Grand National Ladies Day at Aintree

It is rare that I get the chance to dress up so creating an outfit for Ladies Day at Aintree was an opportunity that I couldn't miss - even if it was just pretend.  

This Ladies Day infographic offers loads of advice about the history of Ladies Day (did you know it can be traced back to 1711?), general etiquette on the day (don't drink too much champers!) and brilliant fashion do's and don't's (try not to mix a high hemline with a low neckline).

Here is the outfit I created.  What do you think?

I love the brightness of the blue dress and think that the frills and the asymmetrical length are perfect for Ladies Day. The peacock fascinator highlights the blue of the dress is quite unusual. Nude accessories are ideal for showing off the dress but keeping within this season's fashion.  Finally, wedge shoes bridge the gap between needing height from heels and not wanting to sink into any grass.  

Given the opportunity, what would you choose to wear at Ladies Day?  Would you go all flamboyant or stay classy?

Image created using Polyvore:
Blue dress (Spoiled Brat) |  Hair accessory - (Etsy) |  Leather Jacket (Michael Kors - Stylebop |  Wedge shoes (Aeropostale) |  Clutch (John Lewis) | Nail polish (Barneys)

This is a featured post. Please see my disclosure policy for more details.

Soundtrack To My Life - Ange

Soundtrack To My Life
I've really enjoyed pulling Ange's Soundtrack To My Life together - probably because it is full of the music I love too. The internet makes the world a much smaller place and after a chance meeting on one of the social media channels we found out that we both hail from Lancashire and some of Ange's family live in the village where I was born and bred. How's that for random? More about Ange at the end of this blog post but for now, here's here music and memories...


Queen - Killer Queen

Apart from being an amazing song, when I was a child, we as a family lived in South Wales which was a 4-5 hour journey away from my birthplace in Lancashire. When we visited extended family, or went on any extended car journey, Queen's Greatest Hits was always the album of choice. I can't listen to this song without thinking of my dear departed Dad at the wheel as we all sang along. Happy days.

Soft Cell - Tainted Love

I've been a lifelong Marc Almond fan and this was the song that started my obsession with this much under-rated, highly talented man. I've met Marc on numerous occasions and I can genuinely say he's one of the nicest people I've ever met. We share a wicked, ascorbic sense of humour and he is a fellow Cancerian. I totally "get" him and what he's about and LOVE his music which covers a multitude of styles. Most people will know him from his hits, but he is SO much more than that.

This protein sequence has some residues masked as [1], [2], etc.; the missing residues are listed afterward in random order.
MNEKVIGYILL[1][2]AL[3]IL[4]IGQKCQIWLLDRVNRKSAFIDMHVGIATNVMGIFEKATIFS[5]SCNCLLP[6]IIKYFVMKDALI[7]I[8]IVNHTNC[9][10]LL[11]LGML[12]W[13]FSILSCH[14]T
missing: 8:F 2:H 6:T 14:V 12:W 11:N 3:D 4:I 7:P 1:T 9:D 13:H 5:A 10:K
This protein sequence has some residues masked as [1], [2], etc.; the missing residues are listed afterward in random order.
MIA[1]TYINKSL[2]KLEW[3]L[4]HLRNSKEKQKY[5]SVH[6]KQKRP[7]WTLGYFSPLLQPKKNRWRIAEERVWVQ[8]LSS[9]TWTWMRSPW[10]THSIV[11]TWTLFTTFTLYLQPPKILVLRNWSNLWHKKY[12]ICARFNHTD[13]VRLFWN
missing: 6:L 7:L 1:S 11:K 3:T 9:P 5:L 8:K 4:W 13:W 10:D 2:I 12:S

(Editors note: Tainted Love has embedding disabled on YouTube so here's a live version)

Tubeway Army - Are Friends Electric?

Picture the scene; a 10 year old me is watching TOTP and along comes a heavy synth sound and an interesting androidman singing about things I just don't understand. I was hooked! I was an avid Gary Numan fan from that point onwards, although my love for his music waned from 2002 til now when he changed his musical style (although his latest album Splinter has recaptured my interest). I not only went to the concerts but also lucky enough to be invited to the after show parties too. This song was also the choice for the end of Numan discos... everyone would gather in a circle and sing the song a la hokeycokey! It will always be part of my history.

Siouxsie and the Banshees - Happy House

I first heard this played in 1980 on my clock radio. Mike Read was the DJ. Years later I met Mike and told him that he was responsible for introducing me to Siouxsie; "well I've never been accused of that before!" he guffawed... quite. I have a real love of this woman; she's strong and feisty and doesn't suffer fools gladly, bringing them swiftly to account with a well placed word or facial expression. I've had the absolute privilege to meet her twice; once in 1988 and then in 2009. She was completely charming and gracious on both occasions. I love her and her music without reserve.

Depeche Mode - Enjoy the Silence

I love DM and have done since they released "See You" in the early 80's and whilst this isn't my favourite DM song, it is the most memorable. I remember dancing to this with my first husband whilst he uttered the words "all I ever wanted, all I ever needed, is here in my arms". Despite all the crap he put me through when we divorced, this song will always have a special place in my history. I can't hear the words without thinking of the better times we shared.